Mark:  Excellent. Now we’ve been kind of highlighting, maybe it’s something natural for you, kind of highlighting the tough guy side of your personality but at some point in basically every show when you get people to really see the consequences of their spending choices on their friends, on their family, on their own future, they break down and cry because they finally get it.

Now although you’re tough, in those moments it’s obvious that you’re really on their side. What’s it like for you to kind of get in there where most people have some of those difficult challenges in their lives around money and really crack them open and see what’s possible for them. What’s that like for you?

Larry: I’ll be the biggest bad guy in the world until they cry. Because at the moment they start to sob and they break down and say to me, “You’re right. This is my fault”, and they feel that remorse, that’s the moment that they own the problem. I will be your biggest supporter, your best friend and help you do anything once you own the problem and when you show me that kind of emotion and remorse…. Not just the emotion. I don’t care if you cry if you don’t feel bad. But if you genuinely feel bad to the point that you give me some emotion then I’ll know you own the problem and then I’m your best friend and supporter.  That’s when we will work as a team to get this thing fixed.

I’ve had people with no tears felt no responsibility and I’ll be hard on them to the very last second of the show but if they’ll say, “Listen, you’re right.  I’m sorry. I made this mess. Help me fix it”, I’m there.

Mark: You get some phenomenal results in the show. It’s time for another quick break. When we come back, I’d like to get a sense for your personal journey and what it means for you to be living the life that you are currently.

Larry: OK.

Mark: OK great so I’m Mark Michael Lewis with Larry Widget host of the reality show on A&E called “Big Spender” on “Money Mission and Meaning”.

[radio break]

Mark: And we’re back with Larry Winget. So Larry you’ve published a couple of best selling books. You do keynote speaking engagements for corporations and organizations around the country. You host a brilliant reality show on a major network, and as you brought up, you currently are being featured on MSNBC.

Larry: No, CNBC.

Mark: CNBC. Sorry about that. Their “Millionaire Inside” series where they highlight your work. You do a couple shows with them. Can you tell us a little about that?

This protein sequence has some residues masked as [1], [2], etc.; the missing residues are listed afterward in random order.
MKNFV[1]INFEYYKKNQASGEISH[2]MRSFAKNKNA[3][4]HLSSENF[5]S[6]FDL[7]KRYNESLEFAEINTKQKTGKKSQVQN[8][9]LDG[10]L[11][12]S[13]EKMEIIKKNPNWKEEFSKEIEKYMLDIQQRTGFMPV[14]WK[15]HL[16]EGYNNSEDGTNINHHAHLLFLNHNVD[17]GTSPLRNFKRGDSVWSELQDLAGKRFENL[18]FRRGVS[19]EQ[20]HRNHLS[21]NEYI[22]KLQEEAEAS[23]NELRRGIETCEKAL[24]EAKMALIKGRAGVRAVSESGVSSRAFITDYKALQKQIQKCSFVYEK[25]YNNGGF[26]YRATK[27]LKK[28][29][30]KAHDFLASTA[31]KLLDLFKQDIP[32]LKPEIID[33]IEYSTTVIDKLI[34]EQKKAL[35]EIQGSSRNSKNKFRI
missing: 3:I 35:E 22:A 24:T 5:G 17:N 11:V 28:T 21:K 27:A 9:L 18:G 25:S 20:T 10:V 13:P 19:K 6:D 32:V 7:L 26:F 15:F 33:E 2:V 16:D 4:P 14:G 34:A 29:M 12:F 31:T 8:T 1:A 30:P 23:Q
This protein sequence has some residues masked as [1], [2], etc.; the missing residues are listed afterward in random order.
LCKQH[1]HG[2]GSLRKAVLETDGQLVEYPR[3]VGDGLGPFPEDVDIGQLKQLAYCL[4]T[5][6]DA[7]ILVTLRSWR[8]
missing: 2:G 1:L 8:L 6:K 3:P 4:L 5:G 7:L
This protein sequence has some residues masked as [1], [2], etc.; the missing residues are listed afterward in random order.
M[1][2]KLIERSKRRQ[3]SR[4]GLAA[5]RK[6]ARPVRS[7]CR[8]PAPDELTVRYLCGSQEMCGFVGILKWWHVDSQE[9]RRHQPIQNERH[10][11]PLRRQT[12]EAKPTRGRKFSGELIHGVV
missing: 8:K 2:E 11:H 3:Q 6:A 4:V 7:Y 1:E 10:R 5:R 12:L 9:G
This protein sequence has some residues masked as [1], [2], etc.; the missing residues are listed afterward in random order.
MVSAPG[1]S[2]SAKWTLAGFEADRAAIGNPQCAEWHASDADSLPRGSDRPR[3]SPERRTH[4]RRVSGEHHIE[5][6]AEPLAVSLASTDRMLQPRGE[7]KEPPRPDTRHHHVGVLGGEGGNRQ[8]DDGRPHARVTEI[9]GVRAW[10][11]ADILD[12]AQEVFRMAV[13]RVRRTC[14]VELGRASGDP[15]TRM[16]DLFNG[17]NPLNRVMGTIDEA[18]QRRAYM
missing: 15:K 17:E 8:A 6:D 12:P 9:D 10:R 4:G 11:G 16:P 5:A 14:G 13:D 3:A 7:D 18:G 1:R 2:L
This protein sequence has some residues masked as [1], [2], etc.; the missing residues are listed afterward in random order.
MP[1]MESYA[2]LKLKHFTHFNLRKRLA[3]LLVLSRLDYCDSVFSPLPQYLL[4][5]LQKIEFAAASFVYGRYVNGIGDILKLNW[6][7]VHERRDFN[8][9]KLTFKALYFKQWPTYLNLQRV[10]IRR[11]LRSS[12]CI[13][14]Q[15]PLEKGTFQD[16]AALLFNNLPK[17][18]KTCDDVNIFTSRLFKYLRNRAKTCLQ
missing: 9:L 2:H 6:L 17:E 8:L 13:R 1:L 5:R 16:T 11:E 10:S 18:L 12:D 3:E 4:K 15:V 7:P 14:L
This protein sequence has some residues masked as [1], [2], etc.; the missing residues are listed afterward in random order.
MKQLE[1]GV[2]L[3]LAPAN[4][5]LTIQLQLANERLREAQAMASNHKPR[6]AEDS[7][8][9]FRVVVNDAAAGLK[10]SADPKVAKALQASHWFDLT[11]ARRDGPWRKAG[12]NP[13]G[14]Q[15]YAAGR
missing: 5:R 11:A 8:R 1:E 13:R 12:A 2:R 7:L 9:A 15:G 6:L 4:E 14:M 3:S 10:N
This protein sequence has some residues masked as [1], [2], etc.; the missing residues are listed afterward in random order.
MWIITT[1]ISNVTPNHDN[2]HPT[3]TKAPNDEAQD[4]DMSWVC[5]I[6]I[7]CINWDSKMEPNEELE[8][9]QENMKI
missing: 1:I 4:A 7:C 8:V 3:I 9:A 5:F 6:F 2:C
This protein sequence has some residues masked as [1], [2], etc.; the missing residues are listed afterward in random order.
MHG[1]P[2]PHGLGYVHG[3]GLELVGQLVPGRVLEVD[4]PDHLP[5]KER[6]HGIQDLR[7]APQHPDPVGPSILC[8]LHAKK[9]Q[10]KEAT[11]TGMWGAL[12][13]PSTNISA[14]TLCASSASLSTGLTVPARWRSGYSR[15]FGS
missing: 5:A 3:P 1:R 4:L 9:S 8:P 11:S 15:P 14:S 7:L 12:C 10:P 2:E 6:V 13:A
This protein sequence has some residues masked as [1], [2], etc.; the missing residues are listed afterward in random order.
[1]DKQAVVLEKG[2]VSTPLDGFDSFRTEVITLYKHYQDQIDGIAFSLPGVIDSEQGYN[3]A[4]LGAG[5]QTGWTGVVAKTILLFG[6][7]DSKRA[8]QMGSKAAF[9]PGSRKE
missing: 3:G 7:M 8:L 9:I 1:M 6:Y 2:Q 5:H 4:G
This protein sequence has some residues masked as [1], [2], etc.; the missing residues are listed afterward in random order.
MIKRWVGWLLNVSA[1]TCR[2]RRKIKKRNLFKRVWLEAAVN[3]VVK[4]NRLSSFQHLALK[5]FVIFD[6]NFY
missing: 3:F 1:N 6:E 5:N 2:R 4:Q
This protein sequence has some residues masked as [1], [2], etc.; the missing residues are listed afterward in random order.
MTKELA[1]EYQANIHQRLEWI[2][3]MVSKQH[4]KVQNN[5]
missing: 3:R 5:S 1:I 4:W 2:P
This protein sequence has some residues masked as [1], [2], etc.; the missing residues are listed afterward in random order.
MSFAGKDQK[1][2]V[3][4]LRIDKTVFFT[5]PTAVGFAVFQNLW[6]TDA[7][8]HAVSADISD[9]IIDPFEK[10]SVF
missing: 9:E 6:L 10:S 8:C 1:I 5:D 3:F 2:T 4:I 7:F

Larry: Yep.

Larry: Well the first show we do with them is called, “Debt Free” with David Bach and Jennifer Openshaw and Robert Kiyosaki of  “Rich Dad, Poor Dad”. We talk about absolutely how to get out of debt and turn your life around. I have a lot of experience with that based on how I grew up.

And then the second show is called “Get Inspired”. Four more of us on a panel Keith Ferrazzi and Laura Morgan and Robert Kiyosaki again and we talk about how to get inspired no matter what you’re growing up with or facing. And all of us pretty much grew up with nothing. We talk about how we turned that around. That’s really my area of expertise when it comes to the money. I can’t teach you how to invest. I don’t know enough about investing. I know how to teach people to go from broke to the point that they have the right attitude on how to get rich and how to get out of debt. That’s what I teach people.

Mark:  Right and in terms of getting inspired, I assume that there’s something in there about finding what it is that you care about and doing it with your whole heart and soul.  Does that fit for you? .

Larry: Yeah that does fit for me. But it also goes back to what we have been talking about that in the meantime, if you have a job, you still give it all you’ve got. That’s what you owe your employer. I’m very much still about the integrity of hard work while you’re finding your passion. It took me a lot of years of just doing jobs until I was able to pursue my passion but when I had a job I gave it the best I had. That’s what everybody should do. Give it the best you’ve got.

Mark:  Right. This show is called, “Money, Mission and Meaning” and it’s really about overcoming what I think it’s a false separation of how we earn a living and what we really care about such that we can really be and create who we are as we work. When I work with clients, (I do coaching) I work with clients who are in a job that they’re not really satisfied with, I help them find how they can bring their heart and soul to it and get so good at what they’re doing that they actually feel a sense of satisfaction from it and that inspiration, when you’ve got that then you can take that into the next piece. You’re honoring the employer you’ve got and you’ve got the energy and the inspiration to go on to find out what you really want to do.

Larry: Perfect.

Mark: Now for you, at some point in your career, you made the choice to kind of turn yourself on loudspeaker and just… unapologetically be you. How did you come to make that choice? And how did you deal with the challenges?